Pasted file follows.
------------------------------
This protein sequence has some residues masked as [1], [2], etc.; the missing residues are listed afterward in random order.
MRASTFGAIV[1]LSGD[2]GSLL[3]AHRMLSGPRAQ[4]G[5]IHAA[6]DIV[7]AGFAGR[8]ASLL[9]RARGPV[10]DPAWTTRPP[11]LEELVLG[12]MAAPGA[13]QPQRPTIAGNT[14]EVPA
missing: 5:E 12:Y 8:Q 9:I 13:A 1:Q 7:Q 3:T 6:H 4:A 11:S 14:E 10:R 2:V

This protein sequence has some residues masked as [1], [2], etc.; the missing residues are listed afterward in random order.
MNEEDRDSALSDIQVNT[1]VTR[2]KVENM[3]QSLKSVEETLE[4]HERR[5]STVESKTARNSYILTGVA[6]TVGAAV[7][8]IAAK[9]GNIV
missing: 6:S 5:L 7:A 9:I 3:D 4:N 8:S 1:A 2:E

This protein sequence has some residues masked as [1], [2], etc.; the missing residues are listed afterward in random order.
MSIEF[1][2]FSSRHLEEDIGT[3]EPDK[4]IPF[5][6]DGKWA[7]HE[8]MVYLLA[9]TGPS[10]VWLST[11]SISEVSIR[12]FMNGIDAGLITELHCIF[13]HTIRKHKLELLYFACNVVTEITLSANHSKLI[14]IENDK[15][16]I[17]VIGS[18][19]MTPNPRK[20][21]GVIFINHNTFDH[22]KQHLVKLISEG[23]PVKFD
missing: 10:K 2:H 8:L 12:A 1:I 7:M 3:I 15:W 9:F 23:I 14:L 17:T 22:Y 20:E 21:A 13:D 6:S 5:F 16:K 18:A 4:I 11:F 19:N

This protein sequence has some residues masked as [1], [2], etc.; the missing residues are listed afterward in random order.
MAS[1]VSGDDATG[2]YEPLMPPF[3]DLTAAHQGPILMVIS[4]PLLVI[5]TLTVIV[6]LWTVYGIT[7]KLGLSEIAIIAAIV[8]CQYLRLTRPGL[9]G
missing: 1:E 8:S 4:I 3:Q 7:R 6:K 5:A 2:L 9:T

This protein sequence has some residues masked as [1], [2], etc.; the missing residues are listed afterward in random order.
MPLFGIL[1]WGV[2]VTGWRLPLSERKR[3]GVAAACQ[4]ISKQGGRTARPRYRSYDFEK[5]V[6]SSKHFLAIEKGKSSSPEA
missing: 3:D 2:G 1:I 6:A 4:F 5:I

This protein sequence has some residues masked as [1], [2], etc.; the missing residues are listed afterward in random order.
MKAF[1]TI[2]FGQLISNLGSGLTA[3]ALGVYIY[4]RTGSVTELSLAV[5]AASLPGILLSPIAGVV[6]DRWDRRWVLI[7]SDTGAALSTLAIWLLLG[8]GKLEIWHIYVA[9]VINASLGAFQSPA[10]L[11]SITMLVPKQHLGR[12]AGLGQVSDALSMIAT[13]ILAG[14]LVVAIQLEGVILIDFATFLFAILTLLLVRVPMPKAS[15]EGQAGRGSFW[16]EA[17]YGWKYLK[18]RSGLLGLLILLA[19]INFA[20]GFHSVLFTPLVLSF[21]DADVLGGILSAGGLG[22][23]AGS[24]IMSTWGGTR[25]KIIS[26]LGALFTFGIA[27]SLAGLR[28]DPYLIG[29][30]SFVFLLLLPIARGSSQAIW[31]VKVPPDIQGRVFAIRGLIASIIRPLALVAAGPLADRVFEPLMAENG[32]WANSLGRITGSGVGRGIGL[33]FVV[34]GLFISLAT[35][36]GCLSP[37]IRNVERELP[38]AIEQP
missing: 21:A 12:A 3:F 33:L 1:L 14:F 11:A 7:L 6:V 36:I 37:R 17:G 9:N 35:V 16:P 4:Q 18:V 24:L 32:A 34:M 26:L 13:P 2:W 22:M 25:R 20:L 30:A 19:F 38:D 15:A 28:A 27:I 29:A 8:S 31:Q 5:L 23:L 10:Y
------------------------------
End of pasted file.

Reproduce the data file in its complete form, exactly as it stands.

This protein sequence has some residues masked as [1], [2], etc.; the missing residues are listed afterward in random order.
MRASTFGAIV[1]LSGD[2]GSLL[3]AHRMLSGPRAQ[4]G[5]IHAA[6]DIV[7]AGFAGR[8]ASLL[9]RARGPV[10]DPAWTTRPP[11]LEELVLG[12]MAAPGA[13]QPQRPTIAGNT[14]EVPA
missing: 5:E 12:Y 8:Q 9:I 13:A 1:Q 7:Q 3:T 6:H 4:A 11:S 14:E 10:R 2:V

This protein sequence has some residues masked as [1], [2], etc.; the missing residues are listed afterward in random order.
MNEEDRDSALSDIQVNT[1]VTR[2]KVENM[3]QSLKSVEETLE[4]HERR[5]STVESKTARNSYILTGVA[6]TVGAAV[7][8]IAAK[9]GNIV
missing: 6:S 5:L 7:A 9:I 3:D 4:N 8:S 1:A 2:E

This protein sequence has some residues masked as [1], [2], etc.; the missing residues are listed afterward in random order.
MSIEF[1][2]FSSRHLEEDIGT[3]EPDK[4]IPF[5][6]DGKWA[7]HE[8]MVYLLA[9]TGPS[10]VWLST[11]SISEVSIR[12]FMNGIDAGLITELHCIF[13]HTIRKHKLELLYFACNVVTEITLSANHSKLI[14]IENDK[15][16]I[17]VIGS[18][19]MTPNPRK[20][21]GVIFINHNTFDH[22]KQHLVKLISEG[23]PVKFD
missing: 10:K 2:H 8:L 12:A 1:I 7:M 3:I 15:W 9:F 23:I 14:L 17:T 22:Y 20:E 21:A 13:D 6:S 5:F 16:K 18:A 4:I 11:F 19:N

This protein sequence has some residues masked as [1], [2], etc.; the missing residues are listed afterward in random order.
MAS[1]VSGDDATG[2]YEPLMPPF[3]DLTAAHQGPILMVIS[4]PLLVI[5]TLTVIV[6]LWTVYGIT[7]KLGLSEIAIIAAIV[8]CQYLRLTRPGL[9]G
missing: 1:E 8:S 4:I 3:Q 7:R 6:K 5:A 2:L 9:T

This protein sequence has some residues masked as [1], [2], etc.; the missing residues are listed afterward in random order.
MPLFGIL[1]WGV[2]VTGWRLPLSERKR[3]GVAAACQ[4]ISKQGGRTARPRYRSYDFEK[5]V[6]SSKHFLAIEKGKSSSPEA
missing: 3:D 2:G 1:I 6:A 4:F 5:I

This protein sequence has some residues masked as [1], [2], etc.; the missing residues are listed afterward in random order.
MKAF[1]TI[2]FGQLISNLGSGLTA[3]ALGVYIY[4]RTGSVTELSLAV[5]AASLPGILLSPIAGVV[6]DRWDRRWVLI[7]SDTGAALSTLAIWLLLG[8]GKLEIWHIYVA[9]VINASLGAFQSPA[10]L[11]SITMLVPKQHLGR[12]AGLGQVSDALSMIAT[13]ILAG[14]LVVAIQLEGVILIDFATFLFAILTLLLVRVPMPKAS[15]EGQAGRGSFW[16]EA[17]YGWKYLK[18]RSGLLGLLILLA[19]INFA[20]GFHSVLFTPLVLSF[21]DADVLGGILSAGGLG[22][23]AGS[24]IMSTWGGTR[25]KIIS[26]LGALFTFGIA[27]SLAGLR[28]DPYLIG[29][30]SFVFLLLLPIARGSSQAIW[31]VKVPPDIQGRVFAIRGLIASIIRPLALVAAGPLADRVFEPLMAENG[32]WANSLGRITGSGVGRGIGL[33]FVV[34]GLFISLAT[35][36]GCLSP[37]IRNVERELP[38]AIEQP
missing: 21:A 12:A 3:F 33:L 1:L 14:F 11:A 7:L 6:V 36:I 37:R 17:G 9:N 35:V 16:P 4:Q 18:V 24:L 32:A 34:M 26:L 13:P 2:W 22:M 25:R 20:L 30:A 19:F 38:D 15:A 28:A 27:I 29:A 8:S 31:Q 5:L 23:L 10:Y